t the beginning of the tour, Harris is trying to get Shayna home. She and some friends have just pulled up, and Shayna stumbles out of the car covered in mud and smudged mascara. She introduces herself and talks to the tour group while her mother is busy inside the guest building. A high school dropout who has moved back in with mom and dad, she is perhaps more of an average teenager than her upbringing should have produced.

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Unlike Lisa’s daughter, most children on the Farm attend Farm School. Housed in one of the largest buildings in the community, its ceiling is solar paneled and nearly self-sufficient. The school houses grades K-12, with all of the teachers in residence here. Like many of The Farm’s programs, it is funded by private donations. Other programs include the summer program, Kids to the Country, which is a camp for low-income children and refugees. Camp runs four weeks every summer. Mary Ellen Bowen, the camp director, states in the brochure, “Many of the children we receive have never walked on a forest path or encountered wild butterflies and sassafras trees and have not had the pleasure of swimming in a real pond or picking wild blackberries. We are planting seeds so that they will have memories of what walking through a cool forest on a hot day and wading through the creek with tadpoles feels like; so perhaps when they grow up and become decision makers, they will remember to plant trees and gardens and leave some wild places on Earth and in their hearts.”

These children are not the only outsiders to be brought to The Farm. Local teens ride their ATVs through the property’s fields every year, often escorted off by police. “They’re very annoying,” Harris says. “The good part is the police are generally on our side.” There are the tours, of course, along with a plethora of scheduled events. For example, in September, Farm Experience Weekend invites people to come to camp and live on the property. The weekend starts in the community center with an overview of The Farm’s history and its early struggles back in the ’70s. Participants learn how the community has adapted and continued to function over time. Saturday starts out with yoga and a tour through the businesses and residential areas, followed by the workshops in topics ranging from things such as alternative education to midwifery to mushroom growing. Saturday night features a bonfire and drum circle under the stars. Hopefully, visitors leave this week in a better and more peaceful place. It is said to be an eye-opening experience for people who have never taken life on an intentional community seriously.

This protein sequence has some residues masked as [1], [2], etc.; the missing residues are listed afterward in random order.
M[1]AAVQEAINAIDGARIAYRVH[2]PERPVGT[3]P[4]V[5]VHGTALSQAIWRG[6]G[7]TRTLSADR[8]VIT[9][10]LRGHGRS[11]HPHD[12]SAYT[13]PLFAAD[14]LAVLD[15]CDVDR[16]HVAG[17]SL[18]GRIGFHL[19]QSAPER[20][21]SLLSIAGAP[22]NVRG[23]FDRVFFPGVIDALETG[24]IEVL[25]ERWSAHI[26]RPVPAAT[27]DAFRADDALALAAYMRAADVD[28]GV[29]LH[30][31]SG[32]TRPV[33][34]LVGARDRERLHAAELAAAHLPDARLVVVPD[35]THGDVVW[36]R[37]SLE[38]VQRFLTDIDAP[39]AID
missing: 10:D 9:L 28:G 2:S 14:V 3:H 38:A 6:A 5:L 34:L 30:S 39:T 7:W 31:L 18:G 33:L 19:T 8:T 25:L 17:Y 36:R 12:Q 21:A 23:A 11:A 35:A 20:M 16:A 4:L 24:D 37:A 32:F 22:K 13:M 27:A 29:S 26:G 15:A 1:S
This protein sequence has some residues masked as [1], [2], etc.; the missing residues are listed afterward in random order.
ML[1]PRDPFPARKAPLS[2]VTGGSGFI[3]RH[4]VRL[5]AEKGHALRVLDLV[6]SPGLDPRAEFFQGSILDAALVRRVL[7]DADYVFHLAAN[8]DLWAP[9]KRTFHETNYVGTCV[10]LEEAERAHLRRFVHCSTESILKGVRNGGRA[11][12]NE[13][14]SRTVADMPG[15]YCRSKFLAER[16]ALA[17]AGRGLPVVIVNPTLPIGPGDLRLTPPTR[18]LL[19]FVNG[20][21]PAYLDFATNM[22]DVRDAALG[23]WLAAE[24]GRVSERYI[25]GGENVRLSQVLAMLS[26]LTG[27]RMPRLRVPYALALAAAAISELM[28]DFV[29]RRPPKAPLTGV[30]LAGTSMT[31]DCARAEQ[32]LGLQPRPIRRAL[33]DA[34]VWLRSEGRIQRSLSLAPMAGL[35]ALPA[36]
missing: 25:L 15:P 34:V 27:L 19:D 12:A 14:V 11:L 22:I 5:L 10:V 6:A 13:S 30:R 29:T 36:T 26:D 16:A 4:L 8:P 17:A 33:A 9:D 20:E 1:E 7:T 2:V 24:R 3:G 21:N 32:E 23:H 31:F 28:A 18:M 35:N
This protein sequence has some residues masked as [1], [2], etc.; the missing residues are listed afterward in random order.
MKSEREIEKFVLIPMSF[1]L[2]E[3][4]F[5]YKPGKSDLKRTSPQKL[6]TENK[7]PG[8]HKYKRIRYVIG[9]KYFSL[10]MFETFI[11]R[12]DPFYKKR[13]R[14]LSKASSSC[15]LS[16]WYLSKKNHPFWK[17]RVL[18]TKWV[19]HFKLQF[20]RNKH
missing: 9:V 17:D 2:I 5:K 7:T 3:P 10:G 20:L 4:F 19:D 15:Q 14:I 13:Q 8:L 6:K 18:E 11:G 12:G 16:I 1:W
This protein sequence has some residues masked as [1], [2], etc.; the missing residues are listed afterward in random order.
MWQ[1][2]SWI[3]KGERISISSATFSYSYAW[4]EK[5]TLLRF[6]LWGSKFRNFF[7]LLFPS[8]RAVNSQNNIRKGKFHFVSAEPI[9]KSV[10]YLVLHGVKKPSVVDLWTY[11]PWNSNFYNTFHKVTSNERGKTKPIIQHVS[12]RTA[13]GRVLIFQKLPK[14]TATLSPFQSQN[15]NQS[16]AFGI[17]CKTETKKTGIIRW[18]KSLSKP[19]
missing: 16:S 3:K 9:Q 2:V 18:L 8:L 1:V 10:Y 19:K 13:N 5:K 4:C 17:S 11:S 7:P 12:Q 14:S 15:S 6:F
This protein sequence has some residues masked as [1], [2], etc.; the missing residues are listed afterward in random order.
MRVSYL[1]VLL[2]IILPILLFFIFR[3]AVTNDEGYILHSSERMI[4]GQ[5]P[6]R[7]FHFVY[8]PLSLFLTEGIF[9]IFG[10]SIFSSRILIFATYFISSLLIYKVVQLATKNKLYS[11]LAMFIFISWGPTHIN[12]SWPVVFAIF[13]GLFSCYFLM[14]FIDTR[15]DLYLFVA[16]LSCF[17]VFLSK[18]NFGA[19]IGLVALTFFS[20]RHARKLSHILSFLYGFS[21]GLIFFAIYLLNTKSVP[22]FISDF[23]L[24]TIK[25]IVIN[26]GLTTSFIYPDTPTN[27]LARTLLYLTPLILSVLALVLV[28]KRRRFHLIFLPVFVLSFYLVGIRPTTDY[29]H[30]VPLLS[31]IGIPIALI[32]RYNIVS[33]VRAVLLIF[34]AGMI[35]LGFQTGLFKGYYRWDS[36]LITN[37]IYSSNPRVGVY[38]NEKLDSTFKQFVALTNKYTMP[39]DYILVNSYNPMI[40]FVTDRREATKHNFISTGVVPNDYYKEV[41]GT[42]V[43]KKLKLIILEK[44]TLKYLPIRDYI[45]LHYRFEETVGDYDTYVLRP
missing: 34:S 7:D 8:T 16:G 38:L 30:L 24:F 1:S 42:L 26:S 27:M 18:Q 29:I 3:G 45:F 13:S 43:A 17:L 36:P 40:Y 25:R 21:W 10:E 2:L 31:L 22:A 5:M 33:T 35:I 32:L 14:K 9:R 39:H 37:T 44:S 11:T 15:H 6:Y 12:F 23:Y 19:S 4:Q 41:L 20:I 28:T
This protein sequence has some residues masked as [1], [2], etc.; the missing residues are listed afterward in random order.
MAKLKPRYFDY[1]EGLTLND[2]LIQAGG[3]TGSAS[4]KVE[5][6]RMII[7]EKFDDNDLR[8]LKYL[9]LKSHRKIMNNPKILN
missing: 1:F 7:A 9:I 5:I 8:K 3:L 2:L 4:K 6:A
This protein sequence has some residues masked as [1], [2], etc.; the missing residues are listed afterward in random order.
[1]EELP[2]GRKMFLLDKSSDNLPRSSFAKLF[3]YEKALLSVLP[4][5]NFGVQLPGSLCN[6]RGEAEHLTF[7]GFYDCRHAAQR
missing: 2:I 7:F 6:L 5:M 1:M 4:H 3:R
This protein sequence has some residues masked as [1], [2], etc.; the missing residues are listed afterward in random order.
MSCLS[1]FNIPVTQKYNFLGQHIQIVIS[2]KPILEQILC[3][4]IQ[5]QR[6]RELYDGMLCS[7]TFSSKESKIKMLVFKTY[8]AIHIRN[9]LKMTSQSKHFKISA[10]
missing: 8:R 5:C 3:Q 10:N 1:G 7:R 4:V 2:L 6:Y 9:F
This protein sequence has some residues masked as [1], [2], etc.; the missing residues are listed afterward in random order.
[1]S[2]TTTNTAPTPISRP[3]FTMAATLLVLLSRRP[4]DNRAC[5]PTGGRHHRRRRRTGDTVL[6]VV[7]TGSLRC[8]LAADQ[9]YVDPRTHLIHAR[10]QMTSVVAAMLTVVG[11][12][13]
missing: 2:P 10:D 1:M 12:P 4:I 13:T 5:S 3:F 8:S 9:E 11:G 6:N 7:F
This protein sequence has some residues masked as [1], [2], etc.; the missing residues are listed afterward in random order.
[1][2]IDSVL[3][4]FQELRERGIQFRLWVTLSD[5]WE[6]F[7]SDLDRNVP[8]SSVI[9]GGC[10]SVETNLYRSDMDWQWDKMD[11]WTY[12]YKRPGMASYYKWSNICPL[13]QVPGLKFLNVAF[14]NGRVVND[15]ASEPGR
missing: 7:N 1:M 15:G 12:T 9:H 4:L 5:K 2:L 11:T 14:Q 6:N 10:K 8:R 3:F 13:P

Among many things these visitors get to see are the numerous occupations that The Farm offers its inhabitants. Most members are employed within the community, but the most popular occupation is production line work at the handheld radiation detector factory. Village Media Service, The Farm’s own television and music production studio, is based out of a house located next to the horse field (where several former police horses have been retired). The company shoots weddings and other events, as well as records music by Farm members. The CDs it produces are on sale at the Farm Store and the Gift Shop in the Welcome Center. The adjacent mushroom farm sports a variety of home grown mushrooms. Shitake mushrooms are the primary crop; they are sold at local farmers markets in Summertown and surrounding areas. Mushroom farmers are known fondly as the Mushroompeople.